All movement axes are based on Hoerbiger-Origa’s OSP-E electric linear drives. Belt-drive models are used in preference to ballscrew units because the former’s robust construction requires minimal maintenance.

During development of Apfelrobo, ballscrew drives were used, but Hoerbiger says it could easily replace these with belt units for field deployment, as simplicity of design is attractive in agricultural and related environments. Similarly the original servomotors were replaced with steppers on the final design.

High speed and precision were required of the drive axes, as throughput is high. Similarly the vision system was required to work in real time, as no delays could be tolerated. In fact, the inspection rotation of the apple, the analysis to determine its best aspect, and subsequent rotation to its final position have to be undertaken in less than 500 ms.

The total time allowed for Apfelrobo to complete all of its functions is 2.5 s per apple, so that a productivity of 300 kg per hour can be maintained. This is roughly equal to the performance of a worker, a target figure often used when converting a manual process into an automated one so that bottlenecks are not created further downstream. It is expected that speed increases will follow over a period of time as the industry becomes used to automation. Additionally, the machine is about twice as accurate as a person.


The vision system is based on a DFK4303 640 × 480-pixel, progressive-scan, color CCD FireWire camera from The Imaging Source with a Cosmicar standard 12.5-mm-focal-length C-mount lens. The camera acquires images at a rate of 15 frames/s at full resolution. Schuster says, “Due to the robust image-processing system, we do not need to use specialized equipment such as linescan cameras, structured lighting, and measurement lenses.”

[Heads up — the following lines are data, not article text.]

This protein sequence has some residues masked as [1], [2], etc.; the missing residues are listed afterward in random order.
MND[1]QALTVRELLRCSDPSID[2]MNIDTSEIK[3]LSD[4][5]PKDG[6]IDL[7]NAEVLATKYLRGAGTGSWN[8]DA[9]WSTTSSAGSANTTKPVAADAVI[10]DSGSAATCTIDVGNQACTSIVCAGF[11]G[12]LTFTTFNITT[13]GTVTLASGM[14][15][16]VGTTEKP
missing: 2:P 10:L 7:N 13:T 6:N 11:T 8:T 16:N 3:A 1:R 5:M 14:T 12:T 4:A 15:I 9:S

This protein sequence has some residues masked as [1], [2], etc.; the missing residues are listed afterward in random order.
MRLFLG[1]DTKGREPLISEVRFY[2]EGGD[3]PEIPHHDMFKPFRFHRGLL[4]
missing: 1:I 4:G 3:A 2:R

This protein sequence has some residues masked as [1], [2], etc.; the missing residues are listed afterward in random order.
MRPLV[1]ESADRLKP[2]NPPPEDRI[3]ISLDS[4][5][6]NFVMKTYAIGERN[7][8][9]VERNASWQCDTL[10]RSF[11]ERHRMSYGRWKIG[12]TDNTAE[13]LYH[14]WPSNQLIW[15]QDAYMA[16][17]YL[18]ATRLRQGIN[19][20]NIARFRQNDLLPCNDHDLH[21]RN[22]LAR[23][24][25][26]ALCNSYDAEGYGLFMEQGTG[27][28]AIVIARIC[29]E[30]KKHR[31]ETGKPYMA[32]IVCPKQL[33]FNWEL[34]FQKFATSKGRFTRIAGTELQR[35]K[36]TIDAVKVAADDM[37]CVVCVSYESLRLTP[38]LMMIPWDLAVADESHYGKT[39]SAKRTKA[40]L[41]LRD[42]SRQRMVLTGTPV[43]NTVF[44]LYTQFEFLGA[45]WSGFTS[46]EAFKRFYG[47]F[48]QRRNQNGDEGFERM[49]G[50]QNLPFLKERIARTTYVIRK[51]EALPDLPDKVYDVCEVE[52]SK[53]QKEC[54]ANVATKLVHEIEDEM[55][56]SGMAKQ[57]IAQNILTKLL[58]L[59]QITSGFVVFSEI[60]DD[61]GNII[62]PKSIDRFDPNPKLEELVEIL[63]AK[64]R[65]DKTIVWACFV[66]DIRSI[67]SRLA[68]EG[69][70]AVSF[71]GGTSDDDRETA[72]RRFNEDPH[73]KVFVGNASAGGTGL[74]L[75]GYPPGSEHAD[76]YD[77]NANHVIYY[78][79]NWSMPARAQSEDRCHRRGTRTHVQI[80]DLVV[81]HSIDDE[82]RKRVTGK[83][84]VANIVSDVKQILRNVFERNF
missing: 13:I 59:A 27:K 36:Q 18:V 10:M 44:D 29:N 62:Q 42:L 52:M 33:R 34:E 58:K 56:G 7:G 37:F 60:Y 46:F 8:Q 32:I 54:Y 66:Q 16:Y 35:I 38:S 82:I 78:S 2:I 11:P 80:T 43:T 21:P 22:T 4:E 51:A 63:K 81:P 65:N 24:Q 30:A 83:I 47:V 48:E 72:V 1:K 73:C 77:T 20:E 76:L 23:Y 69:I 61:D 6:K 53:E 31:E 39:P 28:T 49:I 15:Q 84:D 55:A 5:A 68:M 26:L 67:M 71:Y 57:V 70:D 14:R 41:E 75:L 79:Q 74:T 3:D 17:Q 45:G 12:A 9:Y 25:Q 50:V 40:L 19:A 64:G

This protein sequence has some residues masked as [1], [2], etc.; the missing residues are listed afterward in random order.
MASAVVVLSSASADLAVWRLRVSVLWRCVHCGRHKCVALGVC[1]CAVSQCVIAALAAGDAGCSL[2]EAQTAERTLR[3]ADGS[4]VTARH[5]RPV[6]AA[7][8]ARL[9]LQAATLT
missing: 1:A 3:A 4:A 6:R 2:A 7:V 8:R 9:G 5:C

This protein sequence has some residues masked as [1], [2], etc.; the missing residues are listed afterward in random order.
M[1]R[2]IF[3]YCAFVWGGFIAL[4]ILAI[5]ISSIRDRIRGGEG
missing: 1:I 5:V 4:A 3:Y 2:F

The apple is illuminated by four white 5-W LEDs. No special color correction is needed, only standard white balancing supported by the camera’s own device driver. Power for the lighting is a 20-W switched-mode supply delivering a constant current to extend the lifetime of the LEDs. The light source is passively cool by a metal heat sink (see Fig. 3).

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FIGURE 3. Progressive-scan, color CCD FireWire camera images the apples at 15 frames/s at full resolution. The apple is illuminated by four white 5-W LEDs. Suction cups orient the apples so that the stem and reddest surface have uniform direction.
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At the given object distance, images have a maximum resolution of 5 pixels/mm. Due to the curvature of the fruit, resolution decreases toward the side of the apple, which makes a calibration process necessary. Therefore, the shape of the apple is estimated. The acquired image is resampled using the shape information to form an image of the apple, where the image’s x-axis corresponds to the apple circumference, while the y-axis corresponds to the apple height along the surface. This approach avoids the need for more-expensive equipment such as linescan cameras or structure lighting.

Calibration of the setup takes place at each system start. The relative position of the camera and apple-supporting dish is estimated using a marker attached to the setup. The image-processing software uses RGB color information to calculate the color distribution along the apple circumference. A neural-network-based system identifies the stem/calyx of the apple (the z-axis through the apple’s core).


The image-processing system is written in C++ and runs on a Windows-based computing platform. It is based on two image-processing libraries: the Intel Image Processing Library and Giplib, an image-processing library developed and maintained by Graz University of Technology.